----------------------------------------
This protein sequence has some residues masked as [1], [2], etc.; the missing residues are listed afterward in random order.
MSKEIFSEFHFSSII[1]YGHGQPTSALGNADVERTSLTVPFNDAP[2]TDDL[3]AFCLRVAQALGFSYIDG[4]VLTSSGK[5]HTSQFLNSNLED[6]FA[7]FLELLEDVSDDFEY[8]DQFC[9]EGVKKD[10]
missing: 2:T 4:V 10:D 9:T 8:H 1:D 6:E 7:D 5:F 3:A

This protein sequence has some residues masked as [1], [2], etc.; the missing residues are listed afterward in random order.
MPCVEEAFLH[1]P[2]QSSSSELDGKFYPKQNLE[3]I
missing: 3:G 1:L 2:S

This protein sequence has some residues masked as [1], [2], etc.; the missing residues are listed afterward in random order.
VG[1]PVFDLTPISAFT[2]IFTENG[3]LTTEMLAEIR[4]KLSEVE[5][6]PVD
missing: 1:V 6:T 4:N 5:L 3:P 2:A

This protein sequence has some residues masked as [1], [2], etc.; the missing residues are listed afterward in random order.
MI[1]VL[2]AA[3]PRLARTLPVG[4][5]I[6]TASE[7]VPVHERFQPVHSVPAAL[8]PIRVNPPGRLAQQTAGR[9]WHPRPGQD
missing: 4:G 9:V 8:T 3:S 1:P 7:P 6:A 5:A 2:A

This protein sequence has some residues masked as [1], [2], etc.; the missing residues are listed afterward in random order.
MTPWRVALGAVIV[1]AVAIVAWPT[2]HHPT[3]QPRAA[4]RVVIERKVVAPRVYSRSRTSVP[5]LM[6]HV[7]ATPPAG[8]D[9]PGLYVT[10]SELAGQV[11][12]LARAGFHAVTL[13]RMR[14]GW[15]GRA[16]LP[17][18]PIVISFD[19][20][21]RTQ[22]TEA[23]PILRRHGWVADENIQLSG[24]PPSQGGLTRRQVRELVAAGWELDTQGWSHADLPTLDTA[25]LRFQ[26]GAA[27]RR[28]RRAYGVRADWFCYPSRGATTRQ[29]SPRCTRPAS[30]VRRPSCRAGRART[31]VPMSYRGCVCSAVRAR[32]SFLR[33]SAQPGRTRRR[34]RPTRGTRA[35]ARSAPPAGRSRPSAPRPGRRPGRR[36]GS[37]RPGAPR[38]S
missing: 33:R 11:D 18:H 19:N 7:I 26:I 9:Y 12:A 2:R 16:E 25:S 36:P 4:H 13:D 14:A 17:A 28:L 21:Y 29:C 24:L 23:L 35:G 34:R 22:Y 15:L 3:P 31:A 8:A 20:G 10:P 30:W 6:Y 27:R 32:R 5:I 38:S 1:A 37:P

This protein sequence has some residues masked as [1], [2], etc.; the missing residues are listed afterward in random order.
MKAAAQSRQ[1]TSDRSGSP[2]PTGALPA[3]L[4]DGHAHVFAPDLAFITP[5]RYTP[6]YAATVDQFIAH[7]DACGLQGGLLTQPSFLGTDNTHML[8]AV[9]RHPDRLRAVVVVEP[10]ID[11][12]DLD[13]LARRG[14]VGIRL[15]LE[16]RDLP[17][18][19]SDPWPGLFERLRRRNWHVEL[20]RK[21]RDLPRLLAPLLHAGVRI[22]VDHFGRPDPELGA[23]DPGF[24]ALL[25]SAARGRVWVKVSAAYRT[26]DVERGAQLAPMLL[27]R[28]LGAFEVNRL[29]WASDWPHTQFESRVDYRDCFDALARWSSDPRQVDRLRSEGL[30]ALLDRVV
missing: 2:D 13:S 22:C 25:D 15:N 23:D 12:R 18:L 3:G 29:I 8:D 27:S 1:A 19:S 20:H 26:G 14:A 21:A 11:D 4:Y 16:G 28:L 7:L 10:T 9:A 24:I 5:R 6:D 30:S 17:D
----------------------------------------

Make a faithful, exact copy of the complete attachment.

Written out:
This protein sequence has some residues masked as [1], [2], etc.; the missing residues are listed afterward in random order.
MSKEIFSEFHFSSII[1]YGHGQPTSALGNADVERTSLTVPFNDAP[2]TDDL[3]AFCLRVAQALGFSYIDG[4]VLTSSGK[5]HTSQFLNSNLED[6]FA[7]FLELLEDVSDDFEY[8]DQFC[9]EGVKKD[10]
missing: 2:T 4:V 10:D 9:T 8:H 1:D 6:E 7:D 5:F 3:A

This protein sequence has some residues masked as [1], [2], etc.; the missing residues are listed afterward in random order.
MPCVEEAFLH[1]P[2]QSSSSELDGKFYPKQNLE[3]I
missing: 3:G 1:L 2:S

This protein sequence has some residues masked as [1], [2], etc.; the missing residues are listed afterward in random order.
VG[1]PVFDLTPISAFT[2]IFTENG[3]LTTEMLAEIR[4]KLSEVE[5][6]PVD
missing: 1:V 6:T 4:N 5:L 3:P 2:A

This protein sequence has some residues masked as [1], [2], etc.; the missing residues are listed afterward in random order.
MI[1]VL[2]AA[3]PRLARTLPVG[4][5]I[6]TASE[7]VPVHERFQPVHSVPAAL[8]PIRVNPPGRLAQQTAGR[9]WHPRPGQD
missing: 4:G 9:V 8:T 3:S 1:P 7:P 6:A 5:A 2:A

This protein sequence has some residues masked as [1], [2], etc.; the missing residues are listed afterward in random order.
MTPWRVALGAVIV[1]AVAIVAWPT[2]HHPT[3]QPRAA[4]RVVIERKVVAPRVYSRSRTSVP[5]LM[6]HV[7]ATPPAG[8]D[9]PGLYVT[10]SELAGQV[11][12]LARAGFHAVTL[13]RMR[14]GW[15]GRA[16]LP[17][18]PIVISFD[19][20][21]RTQ[22]TEA[23]PILRRHGWVADENIQLSG[24]PPSQGGLTRRQVRELVAAGWELDTQGWSHADLPTLDTA[25]LRFQ[26]GAA[27]RR[28]RRAYGVRADWFCYPSRGATTRQ[29]SPRCTRPAS[30]VRRPSCRAGRART[31]VPMSYRGCVCSAVRAR[32]SFLR[33]SAQPGRTRRR[34]RPTRGTRA[35]ARSAPPAGRSRPSAPRPGRRPGRR[36]GS[37]RPGAPR[38]S
missing: 33:R 11:D 18:H 19:N 7:I 26:I 9:Y 12:A 2:R 16:E 25:S 36:P 4:H 13:D 14:A 17:A 28:L 21:Y 29:C 24:L 23:L 35:G 34:R 22:Y 15:L 3:P 31:A 8:A 20:G 10:P 30:W 6:Y 27:R 32:R 5:I 38:S 1:A 37:P

This protein sequence has some residues masked as [1], [2], etc.; the missing residues are listed afterward in random order.
MKAAAQSRQ[1]TSDRSGSP[2]PTGALPA[3]L[4]DGHAHVFAPDLAFITP[5]RYTP[6]YAATVDQFIAH[7]DACGLQGGLLTQPSFLGTDNTHML[8]AV[9]RHPDRLRAVVVVEP[10]ID[11][12]DLD[13]LARRG[14]VGIRL[15]LE[16]RDLP[17][18][19]SDPWPGLFERLRRRNWHVEL[20]RK[21]RDLPRLLAPLLHAGVRI[22]VDHFGRPDPELGA[23]DPGF[24]ALL[25]SAARGRVWVKVSAAYRT[26]DVERGAQLAPMLL[27]R[28]LGAFEVNRL[29]WASDWPHTQFESRVDYRDCFDALARWSSDPRQVDRLRSEGL[30]ALLDRVV
missing: 2:D 13:S 22:C 25:D 15:N 23:D 12:R 18:L 3:G 29:I 8:D 27:S 1:A 19:S 20:H 26:G 14:A 21:A 11:D 4:Y 16:G 28:L 7:L 10:T 9:A 24:I 5:R 6:D 30:S 17:D